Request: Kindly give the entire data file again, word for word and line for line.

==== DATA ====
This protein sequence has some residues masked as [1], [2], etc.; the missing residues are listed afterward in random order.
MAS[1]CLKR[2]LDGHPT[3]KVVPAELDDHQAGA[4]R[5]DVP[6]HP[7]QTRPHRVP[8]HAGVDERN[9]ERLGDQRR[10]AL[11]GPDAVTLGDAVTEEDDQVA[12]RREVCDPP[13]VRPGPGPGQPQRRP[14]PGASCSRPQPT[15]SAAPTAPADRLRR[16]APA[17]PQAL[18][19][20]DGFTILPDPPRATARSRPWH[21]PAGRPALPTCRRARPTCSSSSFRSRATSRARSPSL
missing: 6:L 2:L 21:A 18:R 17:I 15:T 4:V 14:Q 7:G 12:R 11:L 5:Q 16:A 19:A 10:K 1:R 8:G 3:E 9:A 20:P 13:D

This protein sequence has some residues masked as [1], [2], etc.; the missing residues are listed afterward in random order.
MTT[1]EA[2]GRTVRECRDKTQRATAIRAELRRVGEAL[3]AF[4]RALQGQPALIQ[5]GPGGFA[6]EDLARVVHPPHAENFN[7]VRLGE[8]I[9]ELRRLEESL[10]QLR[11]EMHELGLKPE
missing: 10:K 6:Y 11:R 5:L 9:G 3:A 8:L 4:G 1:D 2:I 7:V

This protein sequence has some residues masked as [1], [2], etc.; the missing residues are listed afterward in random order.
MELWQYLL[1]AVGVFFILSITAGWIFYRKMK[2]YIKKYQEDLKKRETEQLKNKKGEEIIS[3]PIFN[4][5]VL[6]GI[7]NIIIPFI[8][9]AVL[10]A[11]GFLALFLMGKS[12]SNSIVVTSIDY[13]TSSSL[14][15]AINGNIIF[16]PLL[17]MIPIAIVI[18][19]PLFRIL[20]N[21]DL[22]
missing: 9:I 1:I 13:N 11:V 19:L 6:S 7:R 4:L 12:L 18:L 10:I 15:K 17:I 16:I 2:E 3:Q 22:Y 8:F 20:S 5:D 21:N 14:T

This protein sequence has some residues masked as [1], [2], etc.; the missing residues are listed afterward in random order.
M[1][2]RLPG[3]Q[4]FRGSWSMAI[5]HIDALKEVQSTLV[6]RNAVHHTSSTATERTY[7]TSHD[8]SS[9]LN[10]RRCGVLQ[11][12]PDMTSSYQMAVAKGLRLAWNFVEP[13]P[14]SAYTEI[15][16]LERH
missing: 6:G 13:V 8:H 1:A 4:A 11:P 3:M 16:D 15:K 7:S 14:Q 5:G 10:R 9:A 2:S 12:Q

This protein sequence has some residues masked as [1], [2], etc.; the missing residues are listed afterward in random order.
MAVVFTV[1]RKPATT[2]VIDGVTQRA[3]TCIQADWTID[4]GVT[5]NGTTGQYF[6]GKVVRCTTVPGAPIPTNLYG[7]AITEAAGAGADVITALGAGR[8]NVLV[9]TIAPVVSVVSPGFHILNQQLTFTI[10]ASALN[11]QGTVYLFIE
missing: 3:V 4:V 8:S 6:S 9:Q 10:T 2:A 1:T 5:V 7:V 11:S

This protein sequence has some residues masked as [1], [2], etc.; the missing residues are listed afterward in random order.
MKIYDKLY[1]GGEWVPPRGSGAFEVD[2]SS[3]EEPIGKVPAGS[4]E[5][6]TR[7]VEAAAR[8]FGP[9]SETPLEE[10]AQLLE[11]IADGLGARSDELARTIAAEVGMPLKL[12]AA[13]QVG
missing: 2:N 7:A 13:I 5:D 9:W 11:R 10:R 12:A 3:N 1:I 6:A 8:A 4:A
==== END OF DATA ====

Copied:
This protein sequence has some residues masked as [1], [2], etc.; the missing residues are listed afterward in random order.
MAS[1]CLKR[2]LDGHPT[3]KVVPAELDDHQAGA[4]R[5]DVP[6]HP[7]QTRPHRVP[8]HAGVDERN[9]ERLGDQRR[10]AL[11]GPDAVTLGDAVTEEDDQVA[12]RREVCDPP[13]VRPGPGPGQPQRRP[14]PGASCSRPQPT[15]SAAPTAPADRLRR[16]APA[17]PQAL[18][19][20]DGFTILPDPPRATARSRPWH[21]PAGRPALPTCRRARPTCSSSSFRSRATSRARSPSL
missing: 6:L 2:L 21:A 18:R 17:I 15:T 4:V 14:Q 7:G 12:R 11:L 5:Q 16:A 19:A 10:K 1:R 8:G 3:E 9:A 20:P 13:D

This protein sequence has some residues masked as [1], [2], etc.; the missing residues are listed afterward in random order.
MTT[1]EA[2]GRTVRECRDKTQRATAIRAELRRVGEAL[3]AF[4]RALQGQPALIQ[5]GPGGFA[6]EDLARVVHPPHAENFN[7]VRLGE[8]I[9]ELRRLEESL[10]QLR[11]EMHELGLKPE
missing: 10:K 6:Y 11:R 5:L 9:G 3:A 8:L 4:G 1:D 2:I 7:V

This protein sequence has some residues masked as [1], [2], etc.; the missing residues are listed afterward in random order.
MELWQYLL[1]AVGVFFILSITAGWIFYRKMK[2]YIKKYQEDLKKRETEQLKNKKGEEIIS[3]PIFN[4][5]VL[6]GI[7]NIIIPFI[8][9]AVL[10]A[11]GFLALFLMGKS[12]SNSIVVTSIDY[13]TSSSL[14][15]AINGNIIF[16]PLL[17]MIPIAIVI[18][19]PLFRIL[20]N[21]DL[22]
missing: 9:I 1:I 13:N 11:V 19:L 6:S 7:R 4:L 12:L 18:L 10:I 15:K 17:I 16:I 2:E 3:Q 22:Y 8:F 20:S 5:D 21:N 14:T

This protein sequence has some residues masked as [1], [2], etc.; the missing residues are listed afterward in random order.
M[1][2]RLPG[3]Q[4]FRGSWSMAI[5]HIDALKEVQSTLV[6]RNAVHHTSSTATERTY[7]TSHD[8]SS[9]LN[10]RRCGVLQ[11][12]PDMTSSYQMAVAKGLRLAWNFVEP[13]P[14]SAYTEI[15][16]LERH
missing: 6:G 13:V 8:H 1:A 4:A 11:P 3:M 16:D 15:K 7:S 14:Q 5:G 10:R 9:A 2:S 12:Q

This protein sequence has some residues masked as [1], [2], etc.; the missing residues are listed afterward in random order.
MAVVFTV[1]RKPATT[2]VIDGVTQRA[3]TCIQADWTID[4]GVT[5]NGTTGQYF[6]GKVVRCTTVPGAPIPTNLYG[7]AITEAAGAGADVITALGAGR[8]NVLV[9]TIAPVVSVVSPGFHILNQQLTFTI[10]ASALN[11]QGTVYLFIE
missing: 3:V 4:V 8:S 6:S 9:Q 10:T 2:A 1:T 5:V 7:V 11:S

This protein sequence has some residues masked as [1], [2], etc.; the missing residues are listed afterward in random order.
MKIYDKLY[1]GGEWVPPRGSGAFEVD[2]SS[3]EEPIGKVPAGS[4]E[5][6]TR[7]VEAAAR[8]FGP[9]SETPLEE[10]AQLLE[11]IADGLGARSDELARTIAAEVGMPLKL[12]AA[13]QVG
missing: 2:N 7:A 13:I 5:D 9:W 11:R 10:R 12:A 3:N 1:I 6:A 8:A 4:A